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Mexican Drug Conference Fuels Dispute Over Money Laundering

By Mary Beth Sheridan and Mark Fineman
Los Angeles Times

After U.S. and Mexican narcotics agents spent three days sharing ideas on how to intercept the tons of cocaine that flow into the United States each year, a hemisphere-wide conference on drug trafficking ended Thursday amid a diplomatic row about the laundering of drug money.

Mexico's angry rejection to the U.S. Drug Enforcement Administration's assertion that Mexico's banks are being used to launder millions of dollars of narcotics profits underscored the delicacy of U.S.-Mexican relations in the war on drugs.

Both governments have called narcotics trafficking a major threat to their security, and Mexico hosted the DEA's annual counter-narcotics conference, which drew agents from more than a dozen countries to share intelligence and ideas on curbing the drug trade.

But the headlines in the Mexican press throughout the week were dominated not by the cooperation but by Mexico's fury over DEA chief Thomas Constantine's assertion that drug traffickers were depositing millions of dollars in Mexican banks.

"Of particular seriousness is the fact that Mr. Constantine suggested that the Mexican banking system has been converted into a massive mechanism of money-laundering when there is no concrete accusation or proof that confirms this," the Foreign Ministry declared. Business leaders, the finance ministry and top Mexican anti-drug officials also issued angry denials that the country's banks are tainted. And a 3-inch headline in one afternoon daily screamed, "The DEA: Meddler."

Yet, in a clear expression of its own concern over the inflow of drug profits, the government of President Ernesto Zedillo had earlier this year sent Congress a comprehensive anti-narcotics bill that would outlaw money laundering.

The uproar nonetheless illustrated how sensitive Mexicans remain to U.S. involvement in their country, even as they work increasingly with Washington to combat the growing drug trade.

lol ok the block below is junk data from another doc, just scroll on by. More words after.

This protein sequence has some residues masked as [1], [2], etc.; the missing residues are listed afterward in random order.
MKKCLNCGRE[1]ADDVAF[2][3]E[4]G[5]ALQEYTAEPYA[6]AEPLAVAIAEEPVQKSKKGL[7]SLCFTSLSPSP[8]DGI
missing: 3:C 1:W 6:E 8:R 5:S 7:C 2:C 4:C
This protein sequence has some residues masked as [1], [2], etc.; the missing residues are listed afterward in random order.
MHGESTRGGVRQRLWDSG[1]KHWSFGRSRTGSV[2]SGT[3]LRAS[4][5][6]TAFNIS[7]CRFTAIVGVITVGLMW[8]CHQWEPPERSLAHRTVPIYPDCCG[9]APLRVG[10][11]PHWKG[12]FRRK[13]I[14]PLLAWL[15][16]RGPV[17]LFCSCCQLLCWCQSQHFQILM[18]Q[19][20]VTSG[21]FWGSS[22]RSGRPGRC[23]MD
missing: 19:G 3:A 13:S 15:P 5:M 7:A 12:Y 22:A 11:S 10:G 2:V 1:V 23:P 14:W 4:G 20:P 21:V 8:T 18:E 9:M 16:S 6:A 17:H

While Mexican officials lashed out at Constantine, for example, the Pentagon announced it will give several dozen helicopters to Mexico's armed forces to fight drug trafficking. The announcement came during a visit by Gen. Enrique Cervantes Aguirre, Mexico's defense minister, to Washington to strengthen ties between the military of the two countries.

"There is clearly an extremely positive attitude on their (the Mexicans') part, but they remain sensitive when criticism comes from the outside, particularly the U.S.," a senior U.S. official said in a telephone interview from Washington.

The diplomatic flap over money laundering is a case in point.

Constantine and other U.S. officials have asserted that as much as 75 percent of the cocaine reaching the United States passes through Mexico. With the capture last year of the leaders of Colombia's Cali Cartel, they have expressed concern that Mexico will become an even bigger factor in world drug trade.

During a news conference Monday, Constantine said evidence is mounting that Mexico has also become a major center for laundering the proceeds from drug sales in the United States. Drug traffickers are "running the money across the Southwest border in cash, several million dollars at a time," he said.